Since Russia invaded Ukraine in February, a lot of attention has focused on if, when, and how Europe might wean itself off of Russian energy flows to cripple Vladimir Putin’s war machine.
But there’s another major world economy that borders Russia, depends on Moscow to keep the power running, and faces tough choices because of its close ties to the US.
So far, Japan has largely moved in tandem with its US and European partners in supporting Kyiv and punishing Moscow. Tokyo has sent aid and military equipment to Ukraine, joined US and EU sanctions on major Russian banks, and outlawed exports of Japanese luxury items, cars, and high technology to the Russian market.
But sanctioning the Russian energy sector has been a more delicate issue. Ahead of an EU-Japan summit in Tokyo on Thursday, Japan pledged this week to phase out Russian oil “in principle” but offered no clear timetable.
And when it comes to Japanese investment in Russian energy projects, Tokyo has an even clearer answer about whether it will pull out: “no way.”
For Japan, the realities of being an energy-poor island nation bite. “The Japanese will frequently tell you: ‘our only natural resources are our people,’” says David Boling, a Japan expert at Eurasia Group.
The country buys almost 100% of its oil, gas, and coal from abroad, according to the IEA, making it more dependent on energy imports than any other major economy.
“Energy is a matter of life and death,” a top Japanese official recently told the Financial Times.
Although much of those resources come from the Middle East and Australia, Russia still plays an important role, supplying 11% of Japan’s coal, 8% of its natural gas, and 5% of its crude oil.
Complicating matters further, since the Fukushima disaster of 2011, Japan has largely shuttered its nuclear power stations. Even as public opinion slowly warms again to nuclear energy, high regulatory hurdles prevent a swift reopening of those plants.
And while Tokyo seems willing to drop Russian oil imports gradually, there is a bright red line around Japan’s own investment in Russian energy projects. Nowhere is that clearer than 30 miles off the northernmost coast of Japan, on the Russian island of Sakhalin.
For nearly 30 years, Japanese firms have held stakes in two major Russian oil and natural gas projects there. Investment in the Russian energy sector was seen as a way to reduce Japan's heavy reliance on Middle Eastern exporters -- which still supply close to 90% of Japan's oil -- and to further diversify its LNG imports.
Even when the Russian government strong-armed its way into Sakhalin 15 years ago, Japan stayed put. When Sakhalin-2 finally began producing LNG for Japan in 2009, then-Prime Minister Taro Aso described it as a “dream.”
There’s an economic reason that Japanese firms aren’t budging from Russia even as US and European majors head for the exit. At Sakhalin-2, Japan gets virtually all of its liquefied natural gas at agreed-upon long-term prices. Ditching the project would force Tokyo to buy that gas ad hoc on the global spot market, where prices have recently hit record highs.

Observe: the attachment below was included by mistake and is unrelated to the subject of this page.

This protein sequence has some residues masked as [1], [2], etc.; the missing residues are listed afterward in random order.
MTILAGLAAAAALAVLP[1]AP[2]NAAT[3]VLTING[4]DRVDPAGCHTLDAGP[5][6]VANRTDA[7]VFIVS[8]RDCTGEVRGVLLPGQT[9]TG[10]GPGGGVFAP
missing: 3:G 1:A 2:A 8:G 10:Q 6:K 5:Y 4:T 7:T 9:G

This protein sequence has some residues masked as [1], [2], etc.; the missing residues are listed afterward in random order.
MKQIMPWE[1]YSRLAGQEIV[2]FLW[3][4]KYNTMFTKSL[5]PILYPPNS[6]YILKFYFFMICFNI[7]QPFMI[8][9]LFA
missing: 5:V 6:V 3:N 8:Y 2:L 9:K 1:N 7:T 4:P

But geopolitics are in the mix too. As Japan sees it, leaving Sakhalin would simply open the way for other, less scrupulous investors to move in while inflicting little economic pain on Russia. China is reportedly already eyeing the Sakhalin stake that the UK-based energy giant Shell announced it would sell in February.
In fact, far from slashing investment in Russia, Japanese firms are doubling down. The energy giant Mitsui, a Sakhalin investor, said last week it would press ahead with a separate $21 billion Russian LNG project in the Arctic that is scheduled to start producing by next year.
So far, polls show a strong majority of Japanese support Prime Minister Fumio Kishida’s handling of the Ukraine crisis. And even as a majority of the population worries about rising prices for food and energy — which the war is making worse — roughly 70% of those polled in mid-April said they approve of sanctions against Russia.
A separate study showed that close to 80% favor weaning Japan off Russian energy even if it causes prices to rise. It remains to be seen whether Tokyo will eventually move in that direction or continue to play things safe. With upper house elections approaching in July, Kishida may be wary of stoking inflation any further.
And to be fair, Japan’s swift reaction to Russia’s invasion contrasts with the more cautious approach Tokyo has taken toward US adversaries in the past.
For years, Tokyo maintained energy ties with Iran even as Washington sought to pressure Tehran over its nuclear program. And when Russia first swiped a chunk of Ukraine in 2014, the response from then-PM Shinzo Abe — who met with Putin more than 25 times during his time in power — was muted.
“The Japanese fear that this is the first episode in a TV series,” says Boling, “and that the second episode is going to be China.”